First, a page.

Lieut. - General Sir Aylmer Gould Hunter - Weston K. C. B., D. S. O.
Extract from 17/11/1916. Lieut.
- General Sir A. G. Hunter - Weston K. C. B., D. S. O., has been appointed
Hon. Colonel of the Hunts. Cyclist Battalion.
He is an officer who has seen a great deal of active service, and
specially distinguished himself in the South African war.
In the present war he has served in France and in the Dardanelles,
where he was in command of an Army Corps.
18/11/1916 = From the "Gazette" - Hunts Cycle Battalion - Lt. General Sir A. G. Hunter - Weston K. C. B., D. S. O., has been appointed to the honorary Colonelcy of the Hunts. Cyclist Battalion.
He was appointed Honary Colonel of the Huntingdonshire Cyclist Battalion by 17th November 1916 taking over from the Earl of Sandwich, when he died.
He had seen a great deal of service in South African war. He served in WW1 as Lieutenant General 8th Corps. H.Q. He was with the 29th Division in Gallipoli as a G.O.C. and also served in France.
From the London Gazette dated 10-11-16 Huntingdonshire Cyclist Bn.—Lt.-Gen. Sir A. G. Hunter-Weston, K.C.B., D.S.O., is appointed to the Hon. Colonelcy of the Bn. llth Nov. 1916.
Extract from the front of a postcard in my possession:-
From LIEUT. - GENERAL SIR AYLMER HUNTER - WESTON, K.C.B., D.S.O.
To ALL OFFICERS, N.C.O.'s AND MEN OF THE VIII ARMY CORPS.
In so big a command as an Army Corps of four Divisions (about 8o,ooo men) it is impossible for me to come round all front line trenches, and all billets, to see every man as I wish to do. You must take the will for the deed, and accept this printed message in place of the spoken word.
It is difficult for me to express my admiration for the splendid courage, determination, and discipline displayed by every Officer, N.C.O., and man of the Battalions that took part in the great attack on the Beaumont-Hamel – Serre positions on the 1st July. All observers agree in stating that waves men issued from their trenches and moved forward at the appointed time in perfect order, undismayed by the heavy artillery fire and deadly machine-gun fire. There were no cowards nor waverers, and not a man fell out. It was a magnificent display of disciplined courage worthy of the best traditions of the British Race.
Very few are left of my old comrades, the original "Contemptibles," but their successors in the 4th Division have shown that they are worthy to bear the honours gained by the 4th Division at their first great fight at Fontaine-au-Pire and Ligny, during the great Retreat and greater Advance across the Marne and Aisne and in all the hard fighting at Ploegsteert and at Ypres.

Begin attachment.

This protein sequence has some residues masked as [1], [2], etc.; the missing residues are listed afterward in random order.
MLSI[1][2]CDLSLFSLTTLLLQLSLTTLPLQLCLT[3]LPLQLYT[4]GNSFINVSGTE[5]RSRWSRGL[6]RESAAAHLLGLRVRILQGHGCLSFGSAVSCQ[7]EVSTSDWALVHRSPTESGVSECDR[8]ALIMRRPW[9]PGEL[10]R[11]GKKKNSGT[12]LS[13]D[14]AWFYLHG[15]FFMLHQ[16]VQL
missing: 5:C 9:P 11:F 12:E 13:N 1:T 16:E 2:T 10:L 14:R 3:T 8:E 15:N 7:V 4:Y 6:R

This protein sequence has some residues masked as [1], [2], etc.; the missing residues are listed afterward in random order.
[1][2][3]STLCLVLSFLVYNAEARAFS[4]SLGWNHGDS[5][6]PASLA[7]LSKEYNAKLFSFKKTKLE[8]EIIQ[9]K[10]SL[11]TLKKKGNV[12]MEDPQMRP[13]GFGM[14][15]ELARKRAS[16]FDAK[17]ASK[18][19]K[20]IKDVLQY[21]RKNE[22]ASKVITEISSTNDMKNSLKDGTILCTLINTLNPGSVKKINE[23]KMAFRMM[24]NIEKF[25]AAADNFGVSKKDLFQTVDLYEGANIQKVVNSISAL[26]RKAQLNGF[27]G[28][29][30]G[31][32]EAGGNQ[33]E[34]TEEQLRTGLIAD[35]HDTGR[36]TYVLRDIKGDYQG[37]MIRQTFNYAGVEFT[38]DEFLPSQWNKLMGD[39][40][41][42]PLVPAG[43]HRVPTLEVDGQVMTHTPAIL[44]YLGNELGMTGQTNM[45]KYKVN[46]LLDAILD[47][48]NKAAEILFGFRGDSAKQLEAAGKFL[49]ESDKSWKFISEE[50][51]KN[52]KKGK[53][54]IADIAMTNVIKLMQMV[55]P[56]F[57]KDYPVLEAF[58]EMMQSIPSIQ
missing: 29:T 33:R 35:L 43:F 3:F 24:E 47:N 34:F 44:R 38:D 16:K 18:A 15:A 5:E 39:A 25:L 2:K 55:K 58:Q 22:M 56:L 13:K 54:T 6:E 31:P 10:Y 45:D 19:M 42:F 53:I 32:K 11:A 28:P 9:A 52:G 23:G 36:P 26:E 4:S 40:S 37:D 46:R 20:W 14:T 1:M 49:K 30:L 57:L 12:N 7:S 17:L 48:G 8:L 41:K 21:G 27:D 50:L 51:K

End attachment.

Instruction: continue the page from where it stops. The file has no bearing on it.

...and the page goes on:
Though but a few of my old comrades, the heroes of the historic landing at Cape Helles, are still with us, the 29th Division of to-day has shown itself capable of maintaining his high traditions, and has proved itself worthy of its hard-earned title of "The Incomparable 29th."
The 31st New Army Division and the 48th Territorial Division, by the heroism and discipline of the units engaged in this their first big battle, have proved themselves worthy to fight by the side of such magnificent regular Divisions as the 4th and 29th. There can be no higher praise.
We had the most difficult part of the line to attack. The Germans had fortified it with skill and immense labour for many months; they had kept their best troops here, and had assembled North, East, and Southeast of it a formidable collection of artillery and many machine-guns.
By your splendid attack you held the enemy forces here in the North, and so enabled our friends in the South, both British and French, to achieve the brilliant success that they have. Therefore, though we did not do all we hoped to do, you have more than pulled your weight, and you and our even more glorious comrades who have preceded us across the "Great Divide," have nobly done your duty.
We have got to stick it out, and go on hammering. Next time we attack, if it please God, we will not only pull our weight, but will pull off a big thing. With such troops as you, who are determined to stick it out and do your duty, we are certain of winning through to a glorious victory.
I salute each Officer, N.C.O., and Man of the 4th, 29th, 31st and 48th Divisions as a comrade in arms, and I rejoice to have the privilege of commanding such a band of heroes as the VIII Corps have proved themselves to be.
H.Q. VIII Corps, 4th July 1916 AYLMER HUNTER-WESTON, Lieut. - General.
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